By Jim Schutze
By Rachel Watts
By Lauren Drewes Daniels
By Anna Merlan
By Lee Escobedo
By Eric Nicholson
Two questions leaped to our mind when we saw the billboard for Amdecon along Interstate 35 near Oak Cliff, featuring a chalk outline of a dead body and offering cleanup for the aftereffects of homicides, suicides and decomposing corpses. First, has Dallas' long reign at the top of the nation's crime rate created a local growth industry? Second, was the billboard's site strategically chosen? You know, advertise where your customers are.
The answers are no and no, says Michael Tillman, founder of the 6-year-old Dallas-based company. "A lot of people call this crime-scene cleanup," Tillman says, "but the truth of the matter is we are really not tied to the crime rate."
Amdecon, formerly Biohazard Solutions, simply fills a niche in America's ever-growing service economy, Tillman explains. In a city where folks can hire personal shoppers or pay someone to clean the dog poop out of their yard, Amdecon offers another specialized--if grim--service. "It's not because our society is getting so bad," Tillman says. "It's because it's getting so big." In a metro area this large, there are plenty of cases "where Uncle Bob lives alone and has a heart attack and isn't found for a couple of weeks," along with the usual industrial accidents and suicides.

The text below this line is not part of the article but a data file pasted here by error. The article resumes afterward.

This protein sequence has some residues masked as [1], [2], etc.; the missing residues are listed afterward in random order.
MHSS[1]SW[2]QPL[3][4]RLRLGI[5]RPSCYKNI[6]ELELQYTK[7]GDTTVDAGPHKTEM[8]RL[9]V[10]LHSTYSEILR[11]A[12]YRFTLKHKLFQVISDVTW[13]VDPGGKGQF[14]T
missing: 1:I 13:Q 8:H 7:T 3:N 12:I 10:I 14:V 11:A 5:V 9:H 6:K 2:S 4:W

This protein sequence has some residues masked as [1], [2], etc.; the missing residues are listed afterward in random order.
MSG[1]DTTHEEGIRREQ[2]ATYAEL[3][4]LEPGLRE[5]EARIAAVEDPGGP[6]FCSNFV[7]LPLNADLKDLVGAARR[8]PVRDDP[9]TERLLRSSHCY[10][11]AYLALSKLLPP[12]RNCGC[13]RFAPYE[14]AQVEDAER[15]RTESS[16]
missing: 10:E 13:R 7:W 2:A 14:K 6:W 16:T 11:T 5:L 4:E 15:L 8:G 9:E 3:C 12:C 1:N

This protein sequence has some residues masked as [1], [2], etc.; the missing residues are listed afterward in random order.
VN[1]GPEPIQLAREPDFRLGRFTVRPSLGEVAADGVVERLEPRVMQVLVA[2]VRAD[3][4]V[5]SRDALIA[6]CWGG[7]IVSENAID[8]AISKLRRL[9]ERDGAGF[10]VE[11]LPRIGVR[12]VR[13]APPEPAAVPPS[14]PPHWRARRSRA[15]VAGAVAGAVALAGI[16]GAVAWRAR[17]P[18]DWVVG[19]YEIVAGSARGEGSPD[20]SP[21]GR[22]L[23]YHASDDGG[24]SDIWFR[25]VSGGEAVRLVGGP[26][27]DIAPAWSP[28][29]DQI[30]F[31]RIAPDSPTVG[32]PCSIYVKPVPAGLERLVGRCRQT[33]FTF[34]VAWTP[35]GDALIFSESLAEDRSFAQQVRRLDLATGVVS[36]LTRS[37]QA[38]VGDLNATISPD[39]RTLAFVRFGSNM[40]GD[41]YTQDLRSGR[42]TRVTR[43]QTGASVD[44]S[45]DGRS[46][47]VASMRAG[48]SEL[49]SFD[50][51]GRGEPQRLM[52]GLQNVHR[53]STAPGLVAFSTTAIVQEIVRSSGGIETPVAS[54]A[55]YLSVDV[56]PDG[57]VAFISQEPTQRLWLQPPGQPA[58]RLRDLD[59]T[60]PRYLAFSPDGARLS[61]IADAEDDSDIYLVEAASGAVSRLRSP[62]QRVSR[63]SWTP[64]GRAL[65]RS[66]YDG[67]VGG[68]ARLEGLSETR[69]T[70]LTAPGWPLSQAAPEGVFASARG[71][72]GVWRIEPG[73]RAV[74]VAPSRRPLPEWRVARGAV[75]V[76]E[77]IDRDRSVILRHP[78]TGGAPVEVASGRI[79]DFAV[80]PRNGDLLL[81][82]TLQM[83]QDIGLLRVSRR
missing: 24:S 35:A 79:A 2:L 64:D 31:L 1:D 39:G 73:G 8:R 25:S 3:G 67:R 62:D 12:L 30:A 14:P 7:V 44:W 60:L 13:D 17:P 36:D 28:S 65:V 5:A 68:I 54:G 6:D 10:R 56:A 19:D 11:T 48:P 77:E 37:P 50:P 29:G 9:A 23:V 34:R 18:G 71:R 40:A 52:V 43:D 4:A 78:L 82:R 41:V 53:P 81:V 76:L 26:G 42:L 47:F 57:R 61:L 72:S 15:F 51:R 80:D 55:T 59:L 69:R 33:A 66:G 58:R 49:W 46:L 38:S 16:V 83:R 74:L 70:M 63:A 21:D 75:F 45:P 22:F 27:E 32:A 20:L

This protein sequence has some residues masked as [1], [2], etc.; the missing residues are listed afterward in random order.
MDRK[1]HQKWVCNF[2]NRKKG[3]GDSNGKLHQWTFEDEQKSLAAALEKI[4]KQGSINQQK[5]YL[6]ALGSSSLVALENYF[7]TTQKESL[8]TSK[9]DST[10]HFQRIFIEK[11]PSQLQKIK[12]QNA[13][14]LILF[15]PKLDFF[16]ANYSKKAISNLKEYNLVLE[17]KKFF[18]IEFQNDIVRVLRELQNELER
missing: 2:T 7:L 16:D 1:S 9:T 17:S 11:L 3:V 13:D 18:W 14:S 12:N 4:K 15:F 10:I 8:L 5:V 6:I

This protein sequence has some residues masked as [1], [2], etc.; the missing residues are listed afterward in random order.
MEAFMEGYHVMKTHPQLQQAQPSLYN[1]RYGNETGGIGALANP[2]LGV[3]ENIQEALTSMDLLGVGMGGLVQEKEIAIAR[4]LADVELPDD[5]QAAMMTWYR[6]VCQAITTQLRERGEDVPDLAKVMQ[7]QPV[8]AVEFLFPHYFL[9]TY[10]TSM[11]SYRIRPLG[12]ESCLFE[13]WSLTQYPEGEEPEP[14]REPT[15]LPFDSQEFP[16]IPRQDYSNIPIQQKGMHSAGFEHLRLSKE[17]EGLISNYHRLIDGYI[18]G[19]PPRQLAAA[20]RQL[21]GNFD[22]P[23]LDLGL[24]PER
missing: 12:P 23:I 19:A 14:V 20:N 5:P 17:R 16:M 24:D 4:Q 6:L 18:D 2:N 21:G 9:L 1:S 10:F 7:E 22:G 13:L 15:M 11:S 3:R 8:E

"Fortunately, now the family...doesn't have the added burden of scraping the son's brains off the ceiling," Tillman says.
Cleaning those messes takes more than a bucket of soapy water. (Amdecon boasts that it uses only EPA-certified sanitizers and disposes of medical waste properly, although no regulation in Texas requires it to do so.) The company offers elaborate, five-day hands-on training courses for those who want to get in the cleanup biz and is offering franchise opportunities. That's right: For $25,000, you could open an Amdecon franchise in your own city. The company's first is coming soon to Houston.
Not all of Amdecon's work is postmortem. They also clean up sites contaminated by methamphetamine labs. In Texas, a landlord can simply rent out a property that once contained a meth lab without doing any specialized cleanup. Speed residue tends to build up on the walls of meth labs--a particular hazard for families with toddlers, Tillman says.
So, if you've recently gotten a great deal on an apartment in a bad neighborhood and you notice little Timmy has started to crawl really, really fast, you might wanna give Amdecon a call.